If the proponent of a given position on an issue will make a sincere effort to answer serious, intelligent questions about said issue, I am much more likely accept their position than if the questions are ignored or otherwise put aside.
From childhood, we are exposed to so much confirmation bias from so many sources, it's a wonder any of us can recognize it. It's always an "Ah Ha!" moment when I do.
This can be an interesting discussion and I rather expect some problems with semantics. The English language can be pretty vague in some areas. Heh. So can I.

Mule Breath said...

Insightful as usual, Jeg. I would comment further that the first 18 years of the average American life is spent in subjection to deliberate attempts at establishing confirmed bias. It is only after the lamb leaves the fold that it is able to seek exposure to and possibly accept alternate ideas… and only then when the lamb possesses sufficient intelligence and curiosity.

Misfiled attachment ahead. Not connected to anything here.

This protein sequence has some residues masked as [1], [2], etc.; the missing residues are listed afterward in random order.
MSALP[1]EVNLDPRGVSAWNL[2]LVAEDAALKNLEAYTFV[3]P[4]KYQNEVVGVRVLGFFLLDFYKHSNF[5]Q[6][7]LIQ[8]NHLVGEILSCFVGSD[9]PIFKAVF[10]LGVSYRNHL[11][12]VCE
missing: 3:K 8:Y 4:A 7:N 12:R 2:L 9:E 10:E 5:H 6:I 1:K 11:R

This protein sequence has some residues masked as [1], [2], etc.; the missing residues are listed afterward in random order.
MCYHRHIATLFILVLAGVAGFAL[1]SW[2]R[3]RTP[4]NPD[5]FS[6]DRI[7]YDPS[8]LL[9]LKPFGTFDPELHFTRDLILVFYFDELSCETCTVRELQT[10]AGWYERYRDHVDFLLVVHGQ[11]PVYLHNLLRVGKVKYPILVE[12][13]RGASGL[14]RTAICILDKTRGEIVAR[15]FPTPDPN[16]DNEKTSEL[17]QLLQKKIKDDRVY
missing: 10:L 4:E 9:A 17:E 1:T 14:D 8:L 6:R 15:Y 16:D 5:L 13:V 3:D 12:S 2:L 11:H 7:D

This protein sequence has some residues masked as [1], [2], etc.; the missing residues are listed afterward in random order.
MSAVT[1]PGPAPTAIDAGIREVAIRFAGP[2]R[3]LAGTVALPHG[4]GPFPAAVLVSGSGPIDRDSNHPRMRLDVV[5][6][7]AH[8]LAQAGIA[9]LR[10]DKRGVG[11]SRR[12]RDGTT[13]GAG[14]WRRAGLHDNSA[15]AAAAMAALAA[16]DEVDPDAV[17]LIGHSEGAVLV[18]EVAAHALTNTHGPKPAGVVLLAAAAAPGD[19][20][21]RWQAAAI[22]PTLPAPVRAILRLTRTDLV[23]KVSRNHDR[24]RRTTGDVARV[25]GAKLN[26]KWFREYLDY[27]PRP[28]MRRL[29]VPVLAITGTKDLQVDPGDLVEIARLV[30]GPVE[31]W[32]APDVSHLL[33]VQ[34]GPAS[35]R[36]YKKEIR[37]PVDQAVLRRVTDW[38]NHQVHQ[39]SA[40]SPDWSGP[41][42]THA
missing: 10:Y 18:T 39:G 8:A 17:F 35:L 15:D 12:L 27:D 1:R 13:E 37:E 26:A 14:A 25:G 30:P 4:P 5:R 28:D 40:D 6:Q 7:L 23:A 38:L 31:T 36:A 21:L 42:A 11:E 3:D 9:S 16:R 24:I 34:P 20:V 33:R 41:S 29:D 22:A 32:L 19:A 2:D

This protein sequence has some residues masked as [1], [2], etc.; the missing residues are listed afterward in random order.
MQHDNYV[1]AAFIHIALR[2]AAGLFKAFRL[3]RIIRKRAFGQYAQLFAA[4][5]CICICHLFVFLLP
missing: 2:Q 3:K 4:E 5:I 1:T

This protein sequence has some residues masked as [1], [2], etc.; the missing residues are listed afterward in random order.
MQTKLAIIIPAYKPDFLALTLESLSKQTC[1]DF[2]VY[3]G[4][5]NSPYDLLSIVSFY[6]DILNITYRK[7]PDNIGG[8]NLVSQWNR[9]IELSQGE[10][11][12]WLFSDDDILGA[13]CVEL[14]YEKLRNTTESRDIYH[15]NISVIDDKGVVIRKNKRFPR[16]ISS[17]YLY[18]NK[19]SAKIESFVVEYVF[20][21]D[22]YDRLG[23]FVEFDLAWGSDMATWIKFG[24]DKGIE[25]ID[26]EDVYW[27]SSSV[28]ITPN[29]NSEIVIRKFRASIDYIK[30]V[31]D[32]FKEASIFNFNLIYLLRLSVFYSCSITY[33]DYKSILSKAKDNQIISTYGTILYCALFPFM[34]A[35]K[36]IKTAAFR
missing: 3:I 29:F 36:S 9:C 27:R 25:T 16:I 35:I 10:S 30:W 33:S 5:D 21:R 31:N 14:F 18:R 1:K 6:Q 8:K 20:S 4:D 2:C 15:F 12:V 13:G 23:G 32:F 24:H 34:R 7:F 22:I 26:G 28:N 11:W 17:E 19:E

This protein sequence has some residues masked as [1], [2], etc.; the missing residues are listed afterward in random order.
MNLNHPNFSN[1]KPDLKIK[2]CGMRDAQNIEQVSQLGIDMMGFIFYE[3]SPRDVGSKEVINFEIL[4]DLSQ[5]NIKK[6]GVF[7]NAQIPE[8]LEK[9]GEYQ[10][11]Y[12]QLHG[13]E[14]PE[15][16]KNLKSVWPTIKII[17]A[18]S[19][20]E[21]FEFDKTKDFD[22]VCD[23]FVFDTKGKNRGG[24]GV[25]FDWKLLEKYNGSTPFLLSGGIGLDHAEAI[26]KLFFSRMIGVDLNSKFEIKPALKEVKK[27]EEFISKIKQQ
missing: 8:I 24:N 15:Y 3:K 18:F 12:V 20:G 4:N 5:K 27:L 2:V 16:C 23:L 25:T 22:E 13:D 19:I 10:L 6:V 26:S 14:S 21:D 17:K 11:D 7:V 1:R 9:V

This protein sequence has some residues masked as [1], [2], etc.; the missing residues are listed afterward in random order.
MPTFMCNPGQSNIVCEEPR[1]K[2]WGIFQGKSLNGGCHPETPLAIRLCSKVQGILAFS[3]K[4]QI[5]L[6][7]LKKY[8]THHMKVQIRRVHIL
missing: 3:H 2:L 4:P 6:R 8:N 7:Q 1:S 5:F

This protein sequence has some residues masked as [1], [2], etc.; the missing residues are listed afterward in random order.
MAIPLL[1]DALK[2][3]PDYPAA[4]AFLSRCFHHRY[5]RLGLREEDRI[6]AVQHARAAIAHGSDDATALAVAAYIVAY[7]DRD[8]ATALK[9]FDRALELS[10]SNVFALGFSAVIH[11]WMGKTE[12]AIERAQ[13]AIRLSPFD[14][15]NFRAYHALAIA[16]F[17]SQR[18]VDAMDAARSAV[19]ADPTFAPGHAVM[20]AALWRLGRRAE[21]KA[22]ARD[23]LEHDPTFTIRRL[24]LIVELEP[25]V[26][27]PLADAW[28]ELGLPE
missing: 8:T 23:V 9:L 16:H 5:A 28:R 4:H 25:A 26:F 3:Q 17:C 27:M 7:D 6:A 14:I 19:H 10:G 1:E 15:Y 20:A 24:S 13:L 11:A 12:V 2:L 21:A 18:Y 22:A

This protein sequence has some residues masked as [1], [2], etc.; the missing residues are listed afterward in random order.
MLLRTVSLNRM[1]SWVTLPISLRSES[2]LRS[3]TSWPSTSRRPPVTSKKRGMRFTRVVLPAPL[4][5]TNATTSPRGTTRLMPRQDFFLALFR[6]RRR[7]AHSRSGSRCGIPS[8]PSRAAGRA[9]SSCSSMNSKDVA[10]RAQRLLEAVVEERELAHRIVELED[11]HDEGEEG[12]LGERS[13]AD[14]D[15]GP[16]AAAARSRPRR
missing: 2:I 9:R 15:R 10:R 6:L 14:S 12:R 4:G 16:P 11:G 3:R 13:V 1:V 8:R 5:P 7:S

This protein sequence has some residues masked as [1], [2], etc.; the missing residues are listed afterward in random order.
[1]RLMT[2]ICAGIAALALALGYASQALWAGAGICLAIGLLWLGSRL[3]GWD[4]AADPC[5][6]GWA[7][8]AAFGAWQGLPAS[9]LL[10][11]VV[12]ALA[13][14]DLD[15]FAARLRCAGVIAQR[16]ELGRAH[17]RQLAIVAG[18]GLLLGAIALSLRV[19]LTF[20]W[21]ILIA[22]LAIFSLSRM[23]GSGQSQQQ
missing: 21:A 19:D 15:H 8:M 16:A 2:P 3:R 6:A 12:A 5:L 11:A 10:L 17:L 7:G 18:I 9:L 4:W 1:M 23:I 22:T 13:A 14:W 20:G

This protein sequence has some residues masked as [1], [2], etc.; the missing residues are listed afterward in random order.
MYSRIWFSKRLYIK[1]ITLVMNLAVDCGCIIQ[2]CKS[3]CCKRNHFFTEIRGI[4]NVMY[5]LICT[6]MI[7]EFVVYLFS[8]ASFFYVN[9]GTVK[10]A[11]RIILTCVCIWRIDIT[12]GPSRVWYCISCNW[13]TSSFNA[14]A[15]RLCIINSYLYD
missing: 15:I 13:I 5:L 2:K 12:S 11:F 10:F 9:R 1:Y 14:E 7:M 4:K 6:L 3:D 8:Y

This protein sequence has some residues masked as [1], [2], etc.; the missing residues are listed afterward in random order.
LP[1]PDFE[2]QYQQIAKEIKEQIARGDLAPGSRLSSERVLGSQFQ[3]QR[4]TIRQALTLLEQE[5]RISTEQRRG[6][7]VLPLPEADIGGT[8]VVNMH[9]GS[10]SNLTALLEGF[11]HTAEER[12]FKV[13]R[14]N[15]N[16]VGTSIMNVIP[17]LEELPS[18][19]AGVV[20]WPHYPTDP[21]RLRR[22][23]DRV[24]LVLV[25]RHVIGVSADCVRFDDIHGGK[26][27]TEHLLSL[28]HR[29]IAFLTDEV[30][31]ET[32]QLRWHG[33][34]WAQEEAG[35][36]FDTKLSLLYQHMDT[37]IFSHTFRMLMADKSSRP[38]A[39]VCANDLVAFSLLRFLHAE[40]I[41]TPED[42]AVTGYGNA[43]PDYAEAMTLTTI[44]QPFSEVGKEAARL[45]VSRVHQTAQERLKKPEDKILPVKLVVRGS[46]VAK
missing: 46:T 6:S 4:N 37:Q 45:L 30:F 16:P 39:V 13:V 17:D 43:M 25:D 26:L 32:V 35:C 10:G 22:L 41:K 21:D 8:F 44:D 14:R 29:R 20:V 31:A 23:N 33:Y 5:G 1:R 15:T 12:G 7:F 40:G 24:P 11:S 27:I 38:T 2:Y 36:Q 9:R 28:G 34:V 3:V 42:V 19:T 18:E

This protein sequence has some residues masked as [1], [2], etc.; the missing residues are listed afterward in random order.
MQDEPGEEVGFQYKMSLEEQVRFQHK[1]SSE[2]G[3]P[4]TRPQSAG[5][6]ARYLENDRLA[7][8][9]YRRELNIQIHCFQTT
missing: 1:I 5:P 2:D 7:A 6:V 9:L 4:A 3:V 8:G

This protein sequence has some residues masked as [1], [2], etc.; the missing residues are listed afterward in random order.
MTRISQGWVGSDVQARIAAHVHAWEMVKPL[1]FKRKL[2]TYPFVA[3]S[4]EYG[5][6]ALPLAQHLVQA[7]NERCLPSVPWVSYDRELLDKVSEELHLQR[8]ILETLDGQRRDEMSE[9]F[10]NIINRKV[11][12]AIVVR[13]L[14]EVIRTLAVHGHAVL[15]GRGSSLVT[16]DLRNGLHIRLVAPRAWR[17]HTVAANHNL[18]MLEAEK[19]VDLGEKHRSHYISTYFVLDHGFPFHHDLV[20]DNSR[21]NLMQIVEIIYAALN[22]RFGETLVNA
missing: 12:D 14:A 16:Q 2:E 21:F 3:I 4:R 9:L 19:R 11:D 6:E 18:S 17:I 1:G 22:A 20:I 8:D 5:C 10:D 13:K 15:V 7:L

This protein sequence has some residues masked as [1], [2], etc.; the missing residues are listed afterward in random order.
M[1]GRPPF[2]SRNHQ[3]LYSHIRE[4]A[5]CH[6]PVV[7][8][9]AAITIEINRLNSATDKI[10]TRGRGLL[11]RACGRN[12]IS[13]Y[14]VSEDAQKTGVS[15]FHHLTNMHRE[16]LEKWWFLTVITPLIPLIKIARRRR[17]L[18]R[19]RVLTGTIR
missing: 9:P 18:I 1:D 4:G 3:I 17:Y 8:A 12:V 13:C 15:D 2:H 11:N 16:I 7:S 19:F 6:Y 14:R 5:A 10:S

Lockwood said...

That does seem to be the pattern, doesn't it? I have nearly begged in a few posts for civil, thoughtful, and (at least semi-) intelligent dissent and discussion. But I will never delete a comment on the basis that I disagree with it. Foul language, trolls, and spammers, on the other hand, I have no mercy for. Fortunately, the only one's who've been an issue, and a minor one at that, are spammers.